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At this point I’m sharing this WIP photo since I’ve passed an important milestone, the parts count is now over 500. Actually, 502 to be exact. The number of individual pieces I use on a ship model is something I’ve found interesting as an academic statistic. It’s of note that my first scratch built battleship had a parts count somewhere in the mid 500s for the whole ship. I’m roughly half way complete with this one and surpassing that number easily. Mary also Fontaine’s 8 of the smallest piece I’ve ever made; the triangular supports for the breakwater. They’re so small I couldn’t even measure them, but maybe 1/3mm? 

On all of my other battleships, I simulated the casemate guns with some extremely careful carving of the hull sides, however, here I wanted to up the ante a bit and build casemates that had a visible interior. It’s something I felt was possible so I went ahead and did it. I think the results are above and beyond what I could have expected and I’m very happy with how they’ve turned out. In total, there are 16 individually built 102mm (4in) guns, all recessed into the superstructure. 

The rest of the ship will be built with my usual techniques of boxwood, aluminum, and brass and I can’t think of anything else I want to try to do differently on this model. The funnels are something I’ll document a little more closely. I always build them with aluminum sheet with full internal and external piping with extremely difficult to make panel lines and caps. It’s fiddly but the results are structures that are much thinner than a piece of paper. In my opinion, they make the model. Funnels of this era are delicate structures in real life, but in 1/1500 require a little extra work to make them appear as thin and detailed as possible.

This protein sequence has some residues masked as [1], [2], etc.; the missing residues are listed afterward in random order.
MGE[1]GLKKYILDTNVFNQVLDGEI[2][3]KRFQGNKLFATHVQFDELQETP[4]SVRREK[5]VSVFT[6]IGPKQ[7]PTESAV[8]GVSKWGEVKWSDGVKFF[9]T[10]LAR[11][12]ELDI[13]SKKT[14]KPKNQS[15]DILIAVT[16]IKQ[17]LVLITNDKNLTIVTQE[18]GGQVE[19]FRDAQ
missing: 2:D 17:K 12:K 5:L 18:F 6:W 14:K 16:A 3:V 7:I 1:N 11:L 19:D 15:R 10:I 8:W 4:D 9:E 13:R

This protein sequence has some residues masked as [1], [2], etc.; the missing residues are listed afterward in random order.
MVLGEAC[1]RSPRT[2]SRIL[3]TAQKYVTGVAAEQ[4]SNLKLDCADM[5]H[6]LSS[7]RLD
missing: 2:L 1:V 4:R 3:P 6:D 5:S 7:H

More construction information can be found on my website, www.josephlavender.com

 

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I take my hat off to you sir. This ship is exquisitely built and detailed. I have no idea how you do this level of complexity at such a scale - and as well as this the ship itself is a thing of beauty and elegance. 

 

Steven 

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Thanks everyone! We’re getting there. Today’s project is fitting the coaling chutes and building all of the winches. 

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Fascinating arrangement of the ship's boats inside the superstructure island. I assume there will be a crane that lifts them out?

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Joe,   I just picked up on your build and am very  happy that I did.  Amazing work at this scale, or any scale for that matter.      I am not sure there are magnifiers with enough power for my old eyes to do such tiny work, but would love to see more details on how you do make these tiny parts.   I suspect you have a pet spider spinning the railing materials! 

Allan

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Thanks!

 

I have most of the usual tools, but in a much smaller size. I have a belt sander that would fit in the palm of your hand, it’s extremely small and I use it constantly to shape parts. Most of the detail is brass, but the funnels are a thick aluminum foil I shape around a form.